For some reason, far too late last night I found myself following a contentious thread on a site I don’t normally visit, because (as in this instance) it tends to be a slanging match between Creationists and Atheists. I was just curious, honest.
One sub-topic caught my eye. On the Creationist side, someone mentioned the origin of biological information, which led to the not unfamiliar skeptical challenge to define such information mathematically or admit that there was nothing to discuss. Now personally I see infomation (a bit like “function” and “natures” really) as one of those teleological concepts in universal use in biology until it is named as such, when there is a scramble to disavow its existence beyond the metaphorical. But there is no doubt that all attempts to define such information in a rigorous way encounter frustration, at the point of distinguishing formally that which “does something” from that which is just a random string. Shannon information is sometimes held up as the only valid information theory, and that of course has nothing to say about what information means.
There was a telling point in the squabble when the original commenter suggested that demanding a formal mathematical treatment was casuistic, when a qualitative treatment of information was sufficient to pose the biological problem of information.The atheist’s reply came back:
Relying strictly on qualitative measures greatly increases the likelihood of being wrong. This is why charlatans flock to fields like psychology, sociology, and economics and tend to avoid math, physics, chemistry, and computer science.
That’s an interesting statement, relating as it does to the accusations of “physics envy” in the softer sciences, as well as to the New Atheists’ usually unstated tendency to mean by “science” only those disciplines that can be grounded in mathematical laws. “Scientism”, as in this case, tends to despise the human sciences – they are pseudo-disciplines to which charlatans flock. The same kind of accusation is made about philosophy, which again (despite the Bayesian equations of analytical philosophy) cannot be freed from controversy by mathematicisation. True science, on the other hand, removes controversy – which is why it’s a comforting religion for some.
It’s certainly true that human sciences are more vulnerable (but only more vulnerable) to human bias and even manipulation because they are more qualitatively based. But to imply, as this commenter and some more famous writers do, that this renders the fields empty of true knowledge, is to say more than most sane people would want to. Keep in mind that the original argument was that biological information, because it cannot be defined and expressed mathematically, actually doesn’t exist: life is not information-based at all.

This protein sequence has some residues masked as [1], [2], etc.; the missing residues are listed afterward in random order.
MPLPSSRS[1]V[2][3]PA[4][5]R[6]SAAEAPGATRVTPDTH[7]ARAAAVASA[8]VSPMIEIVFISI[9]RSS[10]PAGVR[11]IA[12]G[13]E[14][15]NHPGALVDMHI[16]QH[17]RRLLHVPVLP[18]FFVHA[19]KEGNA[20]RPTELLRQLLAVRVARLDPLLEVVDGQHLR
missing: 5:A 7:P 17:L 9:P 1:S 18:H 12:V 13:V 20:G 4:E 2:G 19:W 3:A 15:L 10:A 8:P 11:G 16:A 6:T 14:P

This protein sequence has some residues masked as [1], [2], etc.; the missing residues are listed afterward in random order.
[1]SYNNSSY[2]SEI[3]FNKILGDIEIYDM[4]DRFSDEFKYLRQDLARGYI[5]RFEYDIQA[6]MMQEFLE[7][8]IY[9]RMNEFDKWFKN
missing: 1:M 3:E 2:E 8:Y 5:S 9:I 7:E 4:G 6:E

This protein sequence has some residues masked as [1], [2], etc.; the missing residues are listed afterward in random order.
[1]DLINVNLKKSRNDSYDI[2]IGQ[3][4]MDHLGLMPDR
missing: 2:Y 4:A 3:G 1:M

The comparison with the despised soft-sciences, then, implies not only that charlatans flock to them, but that only charlatans flock to them, and that like astrology or phrenology, there is no truth-content to them at all. In other words, if psychology is pseudo-science, there is no such thing as mind to study: people’s thoughts are random. If sociology is chicanery, then society is an illusion; people relate to each other randomly. If economics is sleight-of-hand, then managing money is subject to neither concrete nor statistical rules. Which is as much as to claim that minds, society and money are non-existent.
Only the hard sciences, then, are capable of delivering truth… which claim is, however, clearly self-referential, in that science is produced by minds, for society, and costs money: such spontaneous generation ex nihilo would seem to be a very shaky basis for epistemology if accepted.
Now, one interesting point in the exchange to which I referred is that, in arguing about the status of biological information, our atheist anathematized psychology, sociology and economics, canonized maths, physics, chemistry and computer science – and didn’t mention biology at all. I venture to suggest that is because, on any criterion, it sits right on the fulcrum of the hard sciences and the soft sciences. Indeed, the paucity of mathematical precision in biology is proverbial, as the recent discussion about wildly variant results from the “biological clock” in human evolution exemplify. In fact, the term “physics envy” was first applied to biology, leading to Ernst Mayr’s spirited defence of its uniqueness.
So if biological information eludes definition, it might be because, like phlogiston or the aether, it doesn’t exist. Or it might instead be that, like mind, society and money it’s a higher-level phenomenon than the mathematics appropriate to the physical science is, in the nature of things, capable of discerning, just as normal instruments cannot detect dark matter.
One needs, perhaps, to ponder what common factor might underlie all these indefinable entities.